The Science of Colors: The Best and Worst Industries for Purple Uniforms

[caption id="attachment_1191" align="aligncenter" width="439"]The Psychology of Color: Purple Image source:[/caption]   Our journey across the rainbow ends with the most exotic color of them all: purple. In order to understand purple, it's pretty much imperative that I give you a brief (but interesting!) history lesson. Back in Ancient Rome when everybody was running around in togas and worshipping Zeus, purple was an incredibly rare color. The only reliable source was a rather ugly sea snail that excreted a purple mucous (yuck). Because these snails were so difficult to harvest, purple die was incredibly rare and therefore very expensive. The wealthy elite were the only people loaded enough to afford purple clothing, so purple eventually became associated with royalty.   [caption id="attachment_1194" align="aligncenter" width="633"]Queen Elizabeth in Purple Dress and Hat Image source:[/caption]   This is worth mentioning because it's the only color that has artificial associations. Every other color has a natural meaning that stems directly from Mother Nature -- yellow is cheerful because of sunlight and blue is soothing because it resembles water. Purple, on the other hand, doesn't have any inherent meaning because practically nothing in nature is purple. That gives purple unique advantages and disadvantages in the world of custom clothing.   For this reason, most of the meanings behind purple only apply in western societies that were heavily influenced by the Romans. People from eastern countries often have their own unique take on the color purple. Keep that in mind if you plan to expand your business in eastern markets.  


  As I explained above, purple represents wealth, luxury, and royalty. People often tie purple into the spiritual realm because it's such a rare color.   The rarity of color is kind of a double-edged sword. On the one hand purple appears otherworldly and mystical. On the other, it can sometimes come off as being artificial and unnatural.  

Best Industries for Purple Uniforms

  Industries Focused on Women   Every gal wants to be treated like a princess. Royal purple uniforms can promote ideas of luxury and elegance for your female customers. Not to mention the fact that purple is right behind pink in romantic and feminine colors. If your business caters to female fashion, spa treatment and beautiful pedicures, or lovey-dovey couples, then purple might be right up your alley.   [caption id="attachment_1196" align="aligncenter" width="1440"]Purple Place Setting and Flowers Image source:[/caption]   The Best of the Best   I was out at a mattress store the other day and the saleswoman described a certain brand of mattresses as being "The Lexus of beds." Some companies pride themselves on being the best of the best, the creme de la creme. Choosing purple for your company uniforms can help enhance that brand identity. Purple's association with wealth and luxury makes it appear much more refined than any of the other colors.   That is one thing that you might want to be careful about -- purple's close ties with luxury make it feel more expensive than other colors. It's a great color if your business is all about top-notch products, but purple can send the wrong message on low-priced items.   Luxury   Cruise ships, hotels, spas, massage parlors, and other industries that pamper customers often opt for purple colors schemes. This ties into the whole luxury thing -- if purple is all about kings and queens, then purple uniforms tell customers, "Here, you'll be treated like royalty."   [caption id="attachment_1195" align="aligncenter" width="468"]Purple Spa Steam Room Image source:[/caption]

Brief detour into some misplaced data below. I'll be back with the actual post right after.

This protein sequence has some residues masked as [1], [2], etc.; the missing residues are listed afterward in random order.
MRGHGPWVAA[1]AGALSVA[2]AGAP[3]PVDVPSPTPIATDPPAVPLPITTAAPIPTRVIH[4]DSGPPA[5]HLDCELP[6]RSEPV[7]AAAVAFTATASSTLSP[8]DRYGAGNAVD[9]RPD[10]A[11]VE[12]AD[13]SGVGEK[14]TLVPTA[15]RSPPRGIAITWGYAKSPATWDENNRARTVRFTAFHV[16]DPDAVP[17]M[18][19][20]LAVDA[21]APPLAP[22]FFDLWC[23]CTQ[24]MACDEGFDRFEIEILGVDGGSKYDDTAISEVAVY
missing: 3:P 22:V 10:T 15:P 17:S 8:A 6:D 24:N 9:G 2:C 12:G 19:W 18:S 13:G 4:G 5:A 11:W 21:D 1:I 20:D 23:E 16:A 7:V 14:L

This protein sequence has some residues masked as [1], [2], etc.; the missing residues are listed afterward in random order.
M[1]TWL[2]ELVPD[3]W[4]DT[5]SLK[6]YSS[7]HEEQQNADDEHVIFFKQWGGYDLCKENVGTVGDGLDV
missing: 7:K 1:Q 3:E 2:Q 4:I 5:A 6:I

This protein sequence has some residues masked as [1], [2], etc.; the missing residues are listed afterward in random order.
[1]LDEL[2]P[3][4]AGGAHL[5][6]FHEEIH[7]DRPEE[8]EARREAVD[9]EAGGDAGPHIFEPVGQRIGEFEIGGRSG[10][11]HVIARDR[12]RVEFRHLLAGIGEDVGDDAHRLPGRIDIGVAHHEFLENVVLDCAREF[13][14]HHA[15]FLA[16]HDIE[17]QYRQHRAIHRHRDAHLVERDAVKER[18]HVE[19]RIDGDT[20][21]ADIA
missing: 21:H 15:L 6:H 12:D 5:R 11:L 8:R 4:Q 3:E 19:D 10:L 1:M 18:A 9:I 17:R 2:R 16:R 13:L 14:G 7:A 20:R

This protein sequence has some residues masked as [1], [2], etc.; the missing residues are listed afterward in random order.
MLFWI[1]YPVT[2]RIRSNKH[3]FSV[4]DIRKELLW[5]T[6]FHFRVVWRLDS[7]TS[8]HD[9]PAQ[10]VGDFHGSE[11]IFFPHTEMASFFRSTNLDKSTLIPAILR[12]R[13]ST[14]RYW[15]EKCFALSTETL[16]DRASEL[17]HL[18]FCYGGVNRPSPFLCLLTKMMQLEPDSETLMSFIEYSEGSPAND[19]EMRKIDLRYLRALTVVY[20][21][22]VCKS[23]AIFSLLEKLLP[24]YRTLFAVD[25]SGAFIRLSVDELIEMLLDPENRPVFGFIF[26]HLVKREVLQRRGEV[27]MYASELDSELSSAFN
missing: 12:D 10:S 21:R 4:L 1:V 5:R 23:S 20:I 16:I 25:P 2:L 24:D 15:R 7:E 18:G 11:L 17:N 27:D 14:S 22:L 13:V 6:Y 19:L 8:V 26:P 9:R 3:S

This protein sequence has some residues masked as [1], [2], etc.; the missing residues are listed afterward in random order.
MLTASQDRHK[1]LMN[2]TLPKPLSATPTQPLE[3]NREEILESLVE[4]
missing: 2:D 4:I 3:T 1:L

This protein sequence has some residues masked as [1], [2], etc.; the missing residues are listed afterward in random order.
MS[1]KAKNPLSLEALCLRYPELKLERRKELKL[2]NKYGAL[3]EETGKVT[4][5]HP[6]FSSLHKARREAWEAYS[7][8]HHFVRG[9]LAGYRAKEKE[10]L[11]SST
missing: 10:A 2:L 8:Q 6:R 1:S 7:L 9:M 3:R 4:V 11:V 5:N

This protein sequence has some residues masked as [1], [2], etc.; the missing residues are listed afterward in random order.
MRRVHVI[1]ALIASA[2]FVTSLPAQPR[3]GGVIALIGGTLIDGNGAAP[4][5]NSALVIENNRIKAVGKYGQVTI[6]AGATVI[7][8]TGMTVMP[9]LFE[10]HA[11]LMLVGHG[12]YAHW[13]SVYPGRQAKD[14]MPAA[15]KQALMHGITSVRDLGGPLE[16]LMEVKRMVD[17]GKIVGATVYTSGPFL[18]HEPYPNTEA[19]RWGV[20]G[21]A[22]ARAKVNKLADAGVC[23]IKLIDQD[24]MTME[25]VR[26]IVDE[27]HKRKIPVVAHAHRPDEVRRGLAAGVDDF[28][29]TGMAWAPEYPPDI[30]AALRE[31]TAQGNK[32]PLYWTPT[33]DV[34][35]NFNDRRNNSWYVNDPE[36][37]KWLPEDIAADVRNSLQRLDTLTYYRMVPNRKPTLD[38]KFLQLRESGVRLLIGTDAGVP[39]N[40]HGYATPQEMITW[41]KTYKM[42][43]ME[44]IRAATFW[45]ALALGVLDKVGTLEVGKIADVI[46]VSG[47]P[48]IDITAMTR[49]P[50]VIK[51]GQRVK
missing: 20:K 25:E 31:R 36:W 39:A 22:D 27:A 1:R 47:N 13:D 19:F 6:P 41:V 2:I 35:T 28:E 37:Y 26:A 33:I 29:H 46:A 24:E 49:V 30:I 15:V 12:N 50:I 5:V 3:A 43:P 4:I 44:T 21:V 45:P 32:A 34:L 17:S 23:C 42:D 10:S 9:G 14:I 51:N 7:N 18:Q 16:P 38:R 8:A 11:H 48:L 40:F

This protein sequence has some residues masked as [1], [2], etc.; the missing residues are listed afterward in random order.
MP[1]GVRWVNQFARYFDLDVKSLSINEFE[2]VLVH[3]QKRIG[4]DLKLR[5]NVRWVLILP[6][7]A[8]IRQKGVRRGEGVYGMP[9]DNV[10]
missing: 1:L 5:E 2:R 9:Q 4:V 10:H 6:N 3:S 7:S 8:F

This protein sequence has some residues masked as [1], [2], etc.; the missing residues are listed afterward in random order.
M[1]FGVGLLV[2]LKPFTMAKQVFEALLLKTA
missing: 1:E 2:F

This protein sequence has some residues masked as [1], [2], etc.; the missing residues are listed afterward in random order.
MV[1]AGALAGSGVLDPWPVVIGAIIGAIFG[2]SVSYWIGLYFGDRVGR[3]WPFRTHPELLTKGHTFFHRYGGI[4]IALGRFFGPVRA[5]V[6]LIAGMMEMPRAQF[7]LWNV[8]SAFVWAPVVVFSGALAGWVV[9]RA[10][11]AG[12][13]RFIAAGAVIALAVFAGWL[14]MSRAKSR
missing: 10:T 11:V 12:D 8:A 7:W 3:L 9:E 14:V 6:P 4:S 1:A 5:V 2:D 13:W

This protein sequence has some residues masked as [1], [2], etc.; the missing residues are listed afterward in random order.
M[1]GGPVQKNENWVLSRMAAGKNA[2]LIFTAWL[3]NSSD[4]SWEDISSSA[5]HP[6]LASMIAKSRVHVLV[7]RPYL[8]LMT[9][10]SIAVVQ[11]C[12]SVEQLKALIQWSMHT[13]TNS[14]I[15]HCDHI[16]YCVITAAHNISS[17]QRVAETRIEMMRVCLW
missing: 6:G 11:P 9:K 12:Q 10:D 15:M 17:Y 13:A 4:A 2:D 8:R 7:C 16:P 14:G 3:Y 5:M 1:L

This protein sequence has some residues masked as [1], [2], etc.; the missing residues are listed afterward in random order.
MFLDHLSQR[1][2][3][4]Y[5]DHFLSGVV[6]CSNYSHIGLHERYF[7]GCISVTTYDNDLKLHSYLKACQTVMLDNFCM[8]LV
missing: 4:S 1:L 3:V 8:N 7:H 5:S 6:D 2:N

Worst Industries for Purple Uniforms

  Eco-Friendly Industries   Just to be clear, there's nothing about purple that makes people think about pollution and greenhouse gases. It's just that purple is an incredibly rare color in nature, so it usually appears manmade. If you're trying to promote an eco-friendly image with your company, then you probably want to avoid color palettes that make your uniforms appear artificial. Stick with green uniforms instead.   Masculine Industries   Purple is generally considered to be a feminine color. For that reason, purple probably isn't the best choice if you want to promote a strong, stable, masculine company image.   [caption id="attachment_1193" align="aligncenter" width="620"]Purple Lacrosse Uniforms Image source:[/caption]   "But wait" you say. "What about football teams? Surely, the Minnesota Vikings aren't girly!" Well, I'm not sure that everybody would agree with you on that one. Purple uniforms are often ranked as some of the worst sports uniforms. You're probably better off going with a different color if you're selecting customized jerseys for a men's sports team.  
Back to blog
1 of 5